Also, value types don't necessarily go on the stack. The difference is that the semantically represent the value, rather than a reference, whenever that variable is stored, which may or may not be the stack.
    – Servy
    Dec 13, 2016 at 15:53

In addition to the comments above, one unfortunate gotcha of ValueTuple is that, as a value type, the named arguments get erased when compiled to IL, so they're not available for serialisation at runtime.

i.e. Your sweet named arguments will still end up as "Item1", "Item2", etc. when serialised via e.g. Json.NET.

  • 4
    So technically that's a similarity and not a difference ;)
    – JAD
    Sep 19, 2018 at 7:14

Other answers forgot to mention important points.Instead of rephrasing, I'm gonna reference the XML documentation from source code:

The ValueTuple types (from arity 0 to 8) comprise the runtime implementation that underlies tuples in C# and struct tuples in F#.

Aside from created via language syntax, they are most easily created via the ValueTuple.Create factory methods. The System.ValueTuple types differ from the System.Tuple types in that:

  • they are structs rather than classes,
  • they are mutable rather than readonly, and
  • their members (such as Item1, Item2, etc) are fields rather than properties.

With introduction of this type and C# 7.0 compiler, you can easily write

(int, string) idAndName = (1, "John");

And return two values from a method:

private (int, string) GetIdAndName()
   return (id, name);

Contrary to System.Tuple you can update its members (Mutable) because they are public read-write Fields that can be given meaningful names:

(int id, string name) idAndName = (1, "John");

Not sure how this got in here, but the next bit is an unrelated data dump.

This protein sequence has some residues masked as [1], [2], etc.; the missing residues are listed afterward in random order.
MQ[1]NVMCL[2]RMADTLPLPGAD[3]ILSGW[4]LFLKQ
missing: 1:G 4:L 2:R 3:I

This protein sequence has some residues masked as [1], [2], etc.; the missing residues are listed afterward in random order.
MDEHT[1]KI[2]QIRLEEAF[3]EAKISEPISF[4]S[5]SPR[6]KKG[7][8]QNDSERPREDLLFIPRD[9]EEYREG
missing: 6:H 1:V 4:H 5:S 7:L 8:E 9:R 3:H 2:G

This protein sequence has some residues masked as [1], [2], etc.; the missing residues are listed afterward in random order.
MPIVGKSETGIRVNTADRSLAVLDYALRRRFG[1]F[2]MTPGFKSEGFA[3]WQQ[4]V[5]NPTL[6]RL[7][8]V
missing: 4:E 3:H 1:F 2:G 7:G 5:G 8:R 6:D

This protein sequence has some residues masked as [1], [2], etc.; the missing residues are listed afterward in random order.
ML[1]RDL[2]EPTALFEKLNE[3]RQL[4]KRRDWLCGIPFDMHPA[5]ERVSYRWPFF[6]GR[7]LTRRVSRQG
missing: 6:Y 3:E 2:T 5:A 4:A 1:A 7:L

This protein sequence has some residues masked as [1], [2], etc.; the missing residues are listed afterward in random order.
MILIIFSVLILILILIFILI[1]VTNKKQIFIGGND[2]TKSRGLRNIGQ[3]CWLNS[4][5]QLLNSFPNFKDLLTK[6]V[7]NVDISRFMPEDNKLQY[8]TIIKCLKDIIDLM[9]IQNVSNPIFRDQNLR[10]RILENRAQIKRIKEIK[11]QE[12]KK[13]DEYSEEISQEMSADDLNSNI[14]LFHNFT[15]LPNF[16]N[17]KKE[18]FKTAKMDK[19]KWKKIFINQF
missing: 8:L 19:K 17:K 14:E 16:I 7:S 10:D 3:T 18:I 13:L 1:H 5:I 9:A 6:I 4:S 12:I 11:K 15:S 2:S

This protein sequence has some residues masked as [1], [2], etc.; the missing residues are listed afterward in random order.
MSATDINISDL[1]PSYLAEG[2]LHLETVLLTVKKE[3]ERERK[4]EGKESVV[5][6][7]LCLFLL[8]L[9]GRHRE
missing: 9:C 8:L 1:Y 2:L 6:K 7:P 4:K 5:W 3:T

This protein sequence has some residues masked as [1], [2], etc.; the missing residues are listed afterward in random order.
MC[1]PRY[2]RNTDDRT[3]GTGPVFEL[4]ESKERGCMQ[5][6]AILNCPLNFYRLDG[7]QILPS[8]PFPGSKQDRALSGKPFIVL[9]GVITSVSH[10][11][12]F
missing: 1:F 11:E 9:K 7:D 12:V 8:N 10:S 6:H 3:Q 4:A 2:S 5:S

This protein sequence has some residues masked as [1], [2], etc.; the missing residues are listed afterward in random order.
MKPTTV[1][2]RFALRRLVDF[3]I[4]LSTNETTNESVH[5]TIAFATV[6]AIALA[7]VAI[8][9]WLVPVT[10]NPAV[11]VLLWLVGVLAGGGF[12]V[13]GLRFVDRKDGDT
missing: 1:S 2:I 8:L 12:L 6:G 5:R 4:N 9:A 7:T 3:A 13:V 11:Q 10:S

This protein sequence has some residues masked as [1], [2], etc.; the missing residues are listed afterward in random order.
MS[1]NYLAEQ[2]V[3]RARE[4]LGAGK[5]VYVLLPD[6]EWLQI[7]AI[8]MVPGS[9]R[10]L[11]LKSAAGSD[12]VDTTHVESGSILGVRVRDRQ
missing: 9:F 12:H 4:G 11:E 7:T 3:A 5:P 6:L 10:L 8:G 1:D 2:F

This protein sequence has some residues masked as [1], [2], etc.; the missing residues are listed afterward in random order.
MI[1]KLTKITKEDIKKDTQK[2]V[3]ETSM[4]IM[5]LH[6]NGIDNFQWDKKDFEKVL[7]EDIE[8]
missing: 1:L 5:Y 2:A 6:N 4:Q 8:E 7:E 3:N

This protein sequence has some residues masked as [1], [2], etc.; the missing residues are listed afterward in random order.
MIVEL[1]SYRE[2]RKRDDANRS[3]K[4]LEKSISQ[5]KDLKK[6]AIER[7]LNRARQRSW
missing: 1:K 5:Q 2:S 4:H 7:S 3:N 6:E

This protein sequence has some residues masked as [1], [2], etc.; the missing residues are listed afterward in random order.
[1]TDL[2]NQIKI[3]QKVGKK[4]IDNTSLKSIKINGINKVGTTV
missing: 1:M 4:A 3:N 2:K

idAndName.name = "New Name";
  • 1
    "Arity 0 to 8". Ah, I like the fact that they include a 0-tuple. It could be used as a kind of empty type, and will be allowed in generics when some type parameter is not needed, like in class MyNonGenericType : MyGenericType<string, ValueTuple, int> etc. Dec 13, 2016 at 16:28

Late-joining to add a quick clarification on these two factoids:

  • they are structs rather than classes
  • they are mutable rather than readonly

One would think that changing value-tuples en-masse would be straightforward:

 foreach (var x in listOfValueTuples) { x.Foo = 103; } // wont even compile because x is a value (struct) not a variable

 var d = listOfValueTuples[0].Foo;

Someone might try to workaround this like so:

 // initially *.Foo = 10 for all items
 listOfValueTuples.Select(x => x.Foo = 103);

 var d = listOfValueTuples[0].Foo; // 'd' should be 103 right? wrong! it is '10'

The reason for this quirky behavior is that the value-tuples are exactly value-based (structs) and thus the .Select(...) call works on cloned-structs rather than on the originals. To resolve this we must resort to:

 // initially *.Foo = 10 for all items
 listOfValueTuples = listOfValueTuples
     .Select(x => {
         x.Foo = 103;
         return x;

 var d = listOfValueTuples[0].Foo; // 'd' is now 103 indeed

Alternatively of course one might try the straightforward approach:

   for (var i = 0; i < listOfValueTuples.Length; i++) {
        listOfValueTuples[i].Foo = 103; //this works just fine

        // another alternative approach:
        // var x = listOfValueTuples[i];
        // x.Foo = 103;
        // listOfValueTuples[i] = x; //<-- vital for this alternative approach to work   if you omit this changes wont be saved to the original list

   var d = listOfValueTuples[0].Foo; // 'd' is now 103 indeed

Hope this helps someone struggling to make heads of tails out of list-hosted value-tuples.